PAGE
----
Rapid Environmental Assessment: Cyclones and flooding in Madagascar


Table of Contents

Executive summary

1. Introduction


The Madagascar cyclone season 2006-2007

This report

2. Assessment methodology

3. Assessment results

a. Potential environmental emergencies

b. Environmental concerns for the recovery phase

4. Recommendations

Annex: Profile of Potential Environmental Risks

Executive summary

Madagascar experienced an exceptional number of cyclones and tropical storms during the 2006-2007 cyclone season. Seven tropical cyclones either made a direct landfall and/or influenced precipitation levels and patterns on the island. The last two cyclones alone affected an estimated 190,000 people and killed 150. In response to a request of the Malagasy Government, an United Nations Disaster Assessment and Coordination (UNDAC) team was deployed to the country from 9-23 April 2007.

Because of concerns about the environmental impact of the cyclones and associated floods, the Joint UNEP/OCHA Environment Unit, in close collaboration with OCHA's Field Coordination Support Section (FCSS), provided an environmental expert as an associate member to the UNDAC team. This expert, from the United Nations Environment Programme (UNEP), was tasked to undertake a Rapid Environmental Assessment (REA) to identify any urgent and life threatening secondary environmental impacts and risks. The major conclusion of the Rapid Environmental Assessment is that no immediate environmental impacts on and risks to human health were identified.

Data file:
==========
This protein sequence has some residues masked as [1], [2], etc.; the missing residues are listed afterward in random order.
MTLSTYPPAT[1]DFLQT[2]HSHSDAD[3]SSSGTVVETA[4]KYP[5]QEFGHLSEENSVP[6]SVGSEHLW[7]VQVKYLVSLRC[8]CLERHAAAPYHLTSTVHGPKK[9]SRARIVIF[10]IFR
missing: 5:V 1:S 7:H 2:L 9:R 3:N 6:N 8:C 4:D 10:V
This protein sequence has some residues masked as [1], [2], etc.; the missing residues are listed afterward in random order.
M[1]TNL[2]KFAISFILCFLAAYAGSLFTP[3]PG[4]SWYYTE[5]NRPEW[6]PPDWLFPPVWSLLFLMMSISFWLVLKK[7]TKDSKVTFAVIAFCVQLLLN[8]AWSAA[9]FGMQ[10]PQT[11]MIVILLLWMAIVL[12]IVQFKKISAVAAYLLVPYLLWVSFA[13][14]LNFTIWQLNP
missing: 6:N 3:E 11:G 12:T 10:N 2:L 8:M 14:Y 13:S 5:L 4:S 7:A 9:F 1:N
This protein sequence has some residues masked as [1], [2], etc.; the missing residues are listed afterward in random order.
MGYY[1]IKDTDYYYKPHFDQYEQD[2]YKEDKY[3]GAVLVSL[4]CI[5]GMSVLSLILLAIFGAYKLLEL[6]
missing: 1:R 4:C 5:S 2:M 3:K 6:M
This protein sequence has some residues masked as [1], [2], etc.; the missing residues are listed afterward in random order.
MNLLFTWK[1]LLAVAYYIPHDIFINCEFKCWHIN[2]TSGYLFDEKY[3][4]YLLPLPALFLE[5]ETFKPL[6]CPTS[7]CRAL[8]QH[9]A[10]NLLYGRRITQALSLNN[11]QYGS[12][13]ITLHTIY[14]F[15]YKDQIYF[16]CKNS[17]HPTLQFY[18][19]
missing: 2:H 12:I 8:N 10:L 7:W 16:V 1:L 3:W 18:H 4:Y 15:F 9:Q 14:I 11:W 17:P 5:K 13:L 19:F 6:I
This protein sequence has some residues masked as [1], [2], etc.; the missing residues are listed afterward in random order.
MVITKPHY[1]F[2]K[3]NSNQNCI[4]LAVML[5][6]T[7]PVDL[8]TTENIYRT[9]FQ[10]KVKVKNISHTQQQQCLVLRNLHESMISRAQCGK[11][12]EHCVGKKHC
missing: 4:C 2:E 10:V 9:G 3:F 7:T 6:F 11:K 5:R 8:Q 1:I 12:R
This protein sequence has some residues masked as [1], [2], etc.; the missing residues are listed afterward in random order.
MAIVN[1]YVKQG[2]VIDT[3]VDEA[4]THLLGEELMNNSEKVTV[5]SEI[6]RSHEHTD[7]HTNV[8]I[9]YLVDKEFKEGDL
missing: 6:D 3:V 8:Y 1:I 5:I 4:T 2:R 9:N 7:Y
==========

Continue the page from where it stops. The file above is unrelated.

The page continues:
The series of cyclones/tropical storms experienced during this cyclone season, however, have had a substantial cumulative impact on the environment and community livelihoods in the areas affected. In the medium-term, this is likely to result in increased environmental degradation, particularly in the form of soil erosion. In addition, the high winds and storm surges associated with the cyclones have adversely affected fragile ecosystems, such as coastal forests, mangroves and coral reefs that are particularly vulnerable to cyclone damage.

A chronic problem that was aggravated by the flooding concerns the levels of biological (mainly faecal) contamination of wells for drinking water. Poor hygienic conditions and limited resources for water and sanitation underlie this situation. The most significant environmental impact of this year's cyclone season, however, will be the crop losses during the current agricultural season, which will have consequences for human welfare and livelihoods. In the medium-term (6-12 months), an increase in human pressures on natural resources is likely, particularly on forests and coral reefs, including those in protected areas. Degradation processes will probably accelerate, especially those associated with land degradation and soil erosion.

This report recommends that urgent attention be paid to the issue of polluted drinking water wells that has been aggravated by the disaster. In conclusion, the report makes a number of recommendations for consideration and inclusion in the recovery phase.


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